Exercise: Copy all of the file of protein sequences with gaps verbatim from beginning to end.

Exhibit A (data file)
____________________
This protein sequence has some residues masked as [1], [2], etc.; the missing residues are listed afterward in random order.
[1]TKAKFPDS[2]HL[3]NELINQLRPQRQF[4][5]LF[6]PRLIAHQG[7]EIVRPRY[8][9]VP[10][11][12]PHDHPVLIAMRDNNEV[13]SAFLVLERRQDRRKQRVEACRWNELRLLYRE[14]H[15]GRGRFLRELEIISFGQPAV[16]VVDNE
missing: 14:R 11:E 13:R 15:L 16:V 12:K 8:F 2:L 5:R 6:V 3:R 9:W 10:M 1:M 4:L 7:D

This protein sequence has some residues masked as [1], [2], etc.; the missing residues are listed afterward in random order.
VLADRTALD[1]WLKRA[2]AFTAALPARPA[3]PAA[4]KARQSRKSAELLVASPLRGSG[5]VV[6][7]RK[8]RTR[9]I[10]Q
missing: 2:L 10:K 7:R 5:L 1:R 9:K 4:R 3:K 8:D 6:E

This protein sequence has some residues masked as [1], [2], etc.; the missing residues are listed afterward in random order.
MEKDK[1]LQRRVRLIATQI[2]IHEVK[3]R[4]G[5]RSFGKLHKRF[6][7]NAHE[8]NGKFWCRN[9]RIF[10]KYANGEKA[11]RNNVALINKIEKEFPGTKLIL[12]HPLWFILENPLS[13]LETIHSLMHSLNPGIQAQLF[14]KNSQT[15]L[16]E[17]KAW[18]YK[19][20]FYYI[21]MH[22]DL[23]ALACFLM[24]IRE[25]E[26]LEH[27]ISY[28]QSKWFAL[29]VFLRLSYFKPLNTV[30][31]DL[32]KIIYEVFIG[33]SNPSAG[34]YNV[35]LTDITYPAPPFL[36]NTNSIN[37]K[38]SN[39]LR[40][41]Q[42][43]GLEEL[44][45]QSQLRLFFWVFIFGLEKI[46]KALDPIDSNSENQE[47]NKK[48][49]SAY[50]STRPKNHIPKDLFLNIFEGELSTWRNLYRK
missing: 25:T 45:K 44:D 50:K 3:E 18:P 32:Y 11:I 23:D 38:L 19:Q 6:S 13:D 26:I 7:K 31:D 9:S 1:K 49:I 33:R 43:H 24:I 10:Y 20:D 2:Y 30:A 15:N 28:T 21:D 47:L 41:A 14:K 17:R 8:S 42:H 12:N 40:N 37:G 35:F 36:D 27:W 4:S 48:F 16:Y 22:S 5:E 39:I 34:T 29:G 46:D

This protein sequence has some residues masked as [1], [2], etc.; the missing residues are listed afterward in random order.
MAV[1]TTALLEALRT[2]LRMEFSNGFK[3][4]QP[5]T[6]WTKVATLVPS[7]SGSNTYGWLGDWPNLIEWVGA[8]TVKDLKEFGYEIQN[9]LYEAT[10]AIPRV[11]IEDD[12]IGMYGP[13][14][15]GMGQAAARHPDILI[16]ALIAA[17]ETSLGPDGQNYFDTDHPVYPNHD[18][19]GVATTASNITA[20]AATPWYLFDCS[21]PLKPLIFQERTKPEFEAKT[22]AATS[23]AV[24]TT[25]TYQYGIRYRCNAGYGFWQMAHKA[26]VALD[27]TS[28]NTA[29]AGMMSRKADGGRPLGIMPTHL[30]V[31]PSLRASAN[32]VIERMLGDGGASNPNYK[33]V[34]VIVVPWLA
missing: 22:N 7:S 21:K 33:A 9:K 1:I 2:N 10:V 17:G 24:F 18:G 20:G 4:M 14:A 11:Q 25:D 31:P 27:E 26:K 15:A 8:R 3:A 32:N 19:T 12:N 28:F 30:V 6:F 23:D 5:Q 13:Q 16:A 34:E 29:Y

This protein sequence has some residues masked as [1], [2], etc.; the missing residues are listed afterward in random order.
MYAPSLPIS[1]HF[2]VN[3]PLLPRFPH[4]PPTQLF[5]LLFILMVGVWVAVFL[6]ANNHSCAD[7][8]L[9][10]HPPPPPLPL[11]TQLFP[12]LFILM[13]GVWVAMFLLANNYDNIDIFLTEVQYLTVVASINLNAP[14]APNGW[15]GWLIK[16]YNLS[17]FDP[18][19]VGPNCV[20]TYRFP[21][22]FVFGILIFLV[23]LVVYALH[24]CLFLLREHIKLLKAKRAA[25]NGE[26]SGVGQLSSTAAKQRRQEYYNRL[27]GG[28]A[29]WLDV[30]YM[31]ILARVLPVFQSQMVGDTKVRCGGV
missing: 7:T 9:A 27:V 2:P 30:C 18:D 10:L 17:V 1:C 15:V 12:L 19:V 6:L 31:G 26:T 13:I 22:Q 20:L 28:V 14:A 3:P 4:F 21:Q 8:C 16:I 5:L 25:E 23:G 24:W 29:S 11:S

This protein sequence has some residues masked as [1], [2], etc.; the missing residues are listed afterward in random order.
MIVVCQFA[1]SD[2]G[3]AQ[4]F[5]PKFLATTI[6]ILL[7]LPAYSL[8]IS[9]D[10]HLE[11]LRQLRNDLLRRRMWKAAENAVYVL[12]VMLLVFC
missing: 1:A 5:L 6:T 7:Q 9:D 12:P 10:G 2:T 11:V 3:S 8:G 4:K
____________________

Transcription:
This protein sequence has some residues masked as [1], [2], etc.; the missing residues are listed afterward in random order.
[1]TKAKFPDS[2]HL[3]NELINQLRPQRQF[4][5]LF[6]PRLIAHQG[7]EIVRPRY[8][9]VP[10][11][12]PHDHPVLIAMRDNNEV[13]SAFLVLERRQDRRKQRVEACRWNELRLLYRE[14]H[15]GRGRFLRELEIISFGQPAV[16]VVDNE
missing: 14:R 11:E 13:R 15:L 16:V 12:K 8:F 2:L 5:R 6:V 3:R 9:W 10:M 1:M 4:L 7:D

This protein sequence has some residues masked as [1], [2], etc.; the missing residues are listed afterward in random order.
VLADRTALD[1]WLKRA[2]AFTAALPARPA[3]PAA[4]KARQSRKSAELLVASPLRGSG[5]VV[6][7]RK[8]RTR[9]I[10]Q
missing: 2:L 10:K 7:R 5:L 1:R 9:K 4:R 3:K 8:D 6:E

This protein sequence has some residues masked as [1], [2], etc.; the missing residues are listed afterward in random order.
MEKDK[1]LQRRVRLIATQI[2]IHEVK[3]R[4]G[5]RSFGKLHKRF[6][7]NAHE[8]NGKFWCRN[9]RIF[10]KYANGEKA[11]RNNVALINKIEKEFPGTKLIL[12]HPLWFILENPLS[13]LETIHSLMHSLNPGIQAQLF[14]KNSQT[15]L[16]E[17]KAW[18]YK[19][20]FYYI[21]MH[22]DL[23]ALACFLM[24]IRE[25]E[26]LEH[27]ISY[28]QSKWFAL[29]VFLRLSYFKPLNTV[30][31]DL[32]KIIYEVFIG[33]SNPSAG[34]YNV[35]LTDITYPAPPFL[36]NTNSIN[37]K[38]SN[39]LR[40][41]Q[42][43]GLEEL[44][45]QSQLRLFFWVFIFGLEKI[46]KALDPIDSNSENQE[47]NKK[48][49]SAY[50]STRPKNHIPKDLFLNIFEGELSTWRNLYRK
missing: 25:T 45:K 44:D 50:K 3:E 18:P 32:Y 11:I 23:D 38:L 19:Q 6:S 13:D 26:I 7:K 31:D 9:S 1:K 49:I 33:R 43:H 24:I 10:Y 20:D 2:Y 30:A 15:N 28:T 21:D 47:L 41:A 14:K 17:R 8:S 42:H 12:N 40:N 37:G 35:F 36:D 27:W 4:S 48:F 16:Y 22:S 5:E 39:I 34:T 29:G 46:D

This protein sequence has some residues masked as [1], [2], etc.; the missing residues are listed afterward in random order.
MAV[1]TTALLEALRT[2]LRMEFSNGFK[3][4]QP[5]T[6]WTKVATLVPS[7]SGSNTYGWLGDWPNLIEWVGA[8]TVKDLKEFGYEIQN[9]LYEAT[10]AIPRV[11]IEDD[12]IGMYGP[13][14][15]GMGQAAARHPDILI[16]ALIAA[17]ETSLGPDGQNYFDTDHPVYPNHD[18][19]GVATTASNITA[20]AATPWYLFDCS[21]PLKPLIFQERTKPEFEAKT[22]AATS[23]AV[24]TT[25]TYQYGIRYRCNAGYGFWQMAHKA[26]VALD[27]TS[28]NTA[29]AGMMSRKADGGRPLGIMPTHL[30]V[31]PSLRASAN[32]VIERMLGDGGASNPNYK[33]V[34]VIVVPWLA
missing: 22:N 7:S 21:K 33:A 9:K 1:I 2:N 10:V 17:G 24:F 18:G 20:G 4:M 14:A 11:Q 25:D 31:P 27:E 26:K 15:A 8:R 3:A 32:N 19:T 12:N 28:F 30:V 6:F 23:D 5:Q 13:Q 16:A 34:E 29:Y

This protein sequence has some residues masked as [1], [2], etc.; the missing residues are listed afterward in random order.
MYAPSLPIS[1]HF[2]VN[3]PLLPRFPH[4]PPTQLF[5]LLFILMVGVWVAVFL[6]ANNHSCAD[7][8]L[9][10]HPPPPPLPL[11]TQLFP[12]LFILM[13]GVWVAMFLLANNYDNIDIFLTEVQYLTVVASINLNAP[14]APNGW[15]GWLIK[16]YNLS[17]FDP[18][19]VGPNCV[20]TYRFP[21][22]FVFGILIFLV[23]LVVYALH[24]CLFLLREHIKLLKAKRAA[25]NGE[26]SGVGQLSSTAAKQRRQEYYNRL[27]GG[28]A[29]WLDV[30]YM[31]ILARVLPVFQSQMVGDTKVRCGGV
missing: 7:T 9:A 27:V 2:P 30:C 18:D 10:L 17:V 1:C 15:V 12:L 19:V 6:L 31:G 26:T 13:I 22:Q 20:L 28:V 14:A 3:P 4:F 21:Q 8:C 16:I 5:L 25:E 23:G 24:W 29:S 11:S

This protein sequence has some residues masked as [1], [2], etc.; the missing residues are listed afterward in random order.
MIVVCQFA[1]SD[2]G[3]AQ[4]F[5]PKFLATTI[6]ILL[7]LPAYSL[8]IS[9]D[10]HLE[11]LRQLRNDLLRRRMWKAAENAVYVL[12]VMLLVFC
missing: 1:A 5:L 6:T 7:Q 9:D 12:P 10:G 2:T 11:V 3:S 8:G 4:K